ISSN (Print) - 0012-9976 | ISSN (Online) - 2349-8846

RegulationSubscribe to Regulation

Queerphobia over Social Media in India

Increasingly, the all-pervasive use of social media in India calls for its regulation. Not only there exists no law to address queerphobic content over social media, but also the only possible regulation through social media content review committees has often been problematic. Any attempt at legislation has not been successful and hence the need for a new suitable framework.

Narratives of Natural Resource Corruption and Environmental Regulatory Reforms in India

The shifting discourses on the purposes, objectives, and forms of India’s environment regulations are discussed within the broader domestic, political, and economic contexts. The environmental law reforms are being designed to legalise and protect financial investments in projects, irrespective of their environmental performance, and to monetise their impacts and damages.

Challenges in Regulating Water Pollution in India

With rapid industrialisation and urbanisation, the problem of water pollution in India has escalated dramatically over the last few decades. The regulatory apparatus, has, however, lagged behind. Major gaps in standard setting, including lack of standards for ambient water quality, poor monitoring and weak enforcement by the pollution control boards are the major proximate causes. Controlling water pollution will require a concerted effort to address these regulatory failures.

Air Quality Management in India at the Crossroads

The discourse around air quality has grown substantially since 2015 with renewed engagement from the judiciary, new-found political salience, and executive initiatives. As we move from diagnosing the extent and causes of the crisis to finding appropriate responses, air quality governance will need to expand beyond the traditional policy instruments and agencies to become “regulation-plus.” This also requires government agencies to draw upon expertise beyond the atmospheric science and environmental engineering.

China’s New Rules for Algorithms

A set of draft rules released by the Cyberspace Administration of China, to regulate algorithm-empowered recommendation activities on the internet, are congruent with the demands made by civil societies worldwide and more substantive than the actions proposed or taken by the governments in western liberal democracies.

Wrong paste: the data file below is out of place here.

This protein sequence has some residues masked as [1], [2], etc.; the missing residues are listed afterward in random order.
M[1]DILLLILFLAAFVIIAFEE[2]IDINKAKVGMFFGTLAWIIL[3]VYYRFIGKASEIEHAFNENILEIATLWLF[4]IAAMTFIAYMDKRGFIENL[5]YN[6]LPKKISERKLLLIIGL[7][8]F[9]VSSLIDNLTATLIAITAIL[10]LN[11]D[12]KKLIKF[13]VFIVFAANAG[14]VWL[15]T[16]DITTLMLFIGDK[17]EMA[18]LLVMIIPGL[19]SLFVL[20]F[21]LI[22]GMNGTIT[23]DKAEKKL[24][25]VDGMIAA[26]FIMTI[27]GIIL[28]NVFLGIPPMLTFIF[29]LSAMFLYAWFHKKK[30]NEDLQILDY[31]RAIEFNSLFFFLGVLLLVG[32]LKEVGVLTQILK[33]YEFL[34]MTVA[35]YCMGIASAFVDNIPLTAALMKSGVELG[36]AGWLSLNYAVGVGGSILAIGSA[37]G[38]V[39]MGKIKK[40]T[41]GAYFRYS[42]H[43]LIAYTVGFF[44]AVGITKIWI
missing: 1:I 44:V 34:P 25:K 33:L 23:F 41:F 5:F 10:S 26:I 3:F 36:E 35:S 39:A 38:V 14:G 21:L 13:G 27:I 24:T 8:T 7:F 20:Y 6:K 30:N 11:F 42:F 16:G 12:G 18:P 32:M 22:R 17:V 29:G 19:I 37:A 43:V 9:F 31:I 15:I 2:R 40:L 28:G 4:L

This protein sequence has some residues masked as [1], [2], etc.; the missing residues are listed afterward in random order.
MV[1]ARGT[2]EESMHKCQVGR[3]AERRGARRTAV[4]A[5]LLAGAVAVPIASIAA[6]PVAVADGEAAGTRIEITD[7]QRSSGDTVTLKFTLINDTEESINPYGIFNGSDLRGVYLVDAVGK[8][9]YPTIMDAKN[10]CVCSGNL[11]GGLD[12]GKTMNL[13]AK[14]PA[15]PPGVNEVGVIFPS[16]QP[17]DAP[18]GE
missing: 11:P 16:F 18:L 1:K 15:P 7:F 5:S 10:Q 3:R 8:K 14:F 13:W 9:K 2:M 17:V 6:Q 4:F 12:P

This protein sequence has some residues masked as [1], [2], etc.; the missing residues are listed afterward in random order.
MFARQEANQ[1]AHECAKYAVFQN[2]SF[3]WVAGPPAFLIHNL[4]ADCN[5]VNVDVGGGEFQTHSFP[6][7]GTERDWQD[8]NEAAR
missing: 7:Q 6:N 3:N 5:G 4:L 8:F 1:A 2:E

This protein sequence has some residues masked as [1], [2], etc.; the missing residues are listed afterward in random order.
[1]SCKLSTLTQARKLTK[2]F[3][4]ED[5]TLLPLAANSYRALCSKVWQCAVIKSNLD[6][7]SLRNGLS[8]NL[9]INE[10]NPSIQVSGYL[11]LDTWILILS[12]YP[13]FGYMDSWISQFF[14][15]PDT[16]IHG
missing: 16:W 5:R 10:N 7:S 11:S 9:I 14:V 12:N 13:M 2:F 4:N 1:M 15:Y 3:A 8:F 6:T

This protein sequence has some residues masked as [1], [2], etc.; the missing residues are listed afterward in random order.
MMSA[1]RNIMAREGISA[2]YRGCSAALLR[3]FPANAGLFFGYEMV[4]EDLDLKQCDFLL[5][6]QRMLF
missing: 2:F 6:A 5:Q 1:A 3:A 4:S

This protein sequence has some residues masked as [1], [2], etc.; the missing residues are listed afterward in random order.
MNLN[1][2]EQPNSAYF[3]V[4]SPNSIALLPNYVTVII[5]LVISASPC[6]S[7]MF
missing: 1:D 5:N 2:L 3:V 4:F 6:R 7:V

Politics of Regulating Digital Media

While ensuring the accountability of big tech, the IT rules must not stifle free speech.

Value Relevance, Earnings Management, and Corporate Governance in India

Research has been undertaken into the value relevance of accounting information and earnings management on stock valuation and into the moderating effects of corporate governance, but little research has been conducted into their nexus. A comprehensive examination provides empirical evidence that earnings management affects the value relevance of accounting information and that good governance can reduce the practice among Indian firms. An improvement in accounting standards may raise the confidence of potential investors in Indian firms, and policymakers and regulators may promulgate standards of codes and guidelines to improve the governance practices of Indian firms.

Can Payments Banks Succeed?

Recently, the Reserve Bank of India has begun licensing a new kind of retail bank, called payments banks, for the hitherto financially excluded. The regulator’s argument that technological innovation will allow payments banks to achieve a seemingly impossible trilemma of financial inclusion while still being competitive and profitable is examined. The article concludes that amelioration of this trilemma will require the regulatory orientation to fundamentally change, and for the state to provide a kind of public good to all payments banks.

The Myth of Sustainable Development in Mumbai’s Infrastructure Projects

The flip side of the ongoing and proposed infrastructure projects in Mumbai is explored. The concept of sustainable development is juxtaposed with the ramifications these projects have on the environment, and some important ecological questions are raised.

Aggregators, Driver-partners and the State

Based on the interviews of metered taximen and aggregator drivers, news reports, and a review of aggregators’ operations in different countries, the many violations by the aggregator companies are brought forth. By reviewing the ground realities with regard to the companies’ blogs, their promises, and six different policy drafts aimed at regulating Uber and Ola, the need to see beyond and question the discourse of scientific rationality that frames their operations is highlighted.

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